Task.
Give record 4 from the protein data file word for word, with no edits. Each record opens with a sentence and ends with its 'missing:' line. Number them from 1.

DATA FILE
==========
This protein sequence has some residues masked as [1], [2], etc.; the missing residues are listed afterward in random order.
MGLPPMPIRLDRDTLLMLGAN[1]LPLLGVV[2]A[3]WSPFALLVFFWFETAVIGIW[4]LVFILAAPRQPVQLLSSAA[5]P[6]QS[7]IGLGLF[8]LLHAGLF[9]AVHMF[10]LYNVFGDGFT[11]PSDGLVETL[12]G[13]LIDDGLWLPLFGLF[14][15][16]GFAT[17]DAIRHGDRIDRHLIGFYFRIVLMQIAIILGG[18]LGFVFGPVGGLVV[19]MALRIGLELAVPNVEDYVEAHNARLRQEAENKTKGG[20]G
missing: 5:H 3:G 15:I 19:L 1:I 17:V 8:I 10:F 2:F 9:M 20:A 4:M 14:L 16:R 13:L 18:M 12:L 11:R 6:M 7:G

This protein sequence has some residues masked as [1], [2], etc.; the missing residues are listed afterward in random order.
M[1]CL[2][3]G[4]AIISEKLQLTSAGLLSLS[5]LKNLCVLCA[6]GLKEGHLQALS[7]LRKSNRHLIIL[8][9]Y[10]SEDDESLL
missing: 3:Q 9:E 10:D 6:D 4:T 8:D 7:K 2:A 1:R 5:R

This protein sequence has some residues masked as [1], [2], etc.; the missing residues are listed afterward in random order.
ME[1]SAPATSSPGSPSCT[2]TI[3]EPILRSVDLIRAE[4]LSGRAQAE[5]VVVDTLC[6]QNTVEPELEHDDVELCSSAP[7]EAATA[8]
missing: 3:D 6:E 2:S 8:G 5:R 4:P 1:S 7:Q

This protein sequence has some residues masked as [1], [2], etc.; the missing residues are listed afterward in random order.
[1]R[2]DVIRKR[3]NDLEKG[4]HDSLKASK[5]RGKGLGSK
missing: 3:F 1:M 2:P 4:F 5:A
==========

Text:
This protein sequence has some residues masked as [1], [2], etc.; the missing residues are listed afterward in random order.
[1]R[2]DVIRKR[3]NDLEKG[4]HDSLKASK[5]RGKGLGSK
missing: 3:F 1:M 2:P 4:F 5:A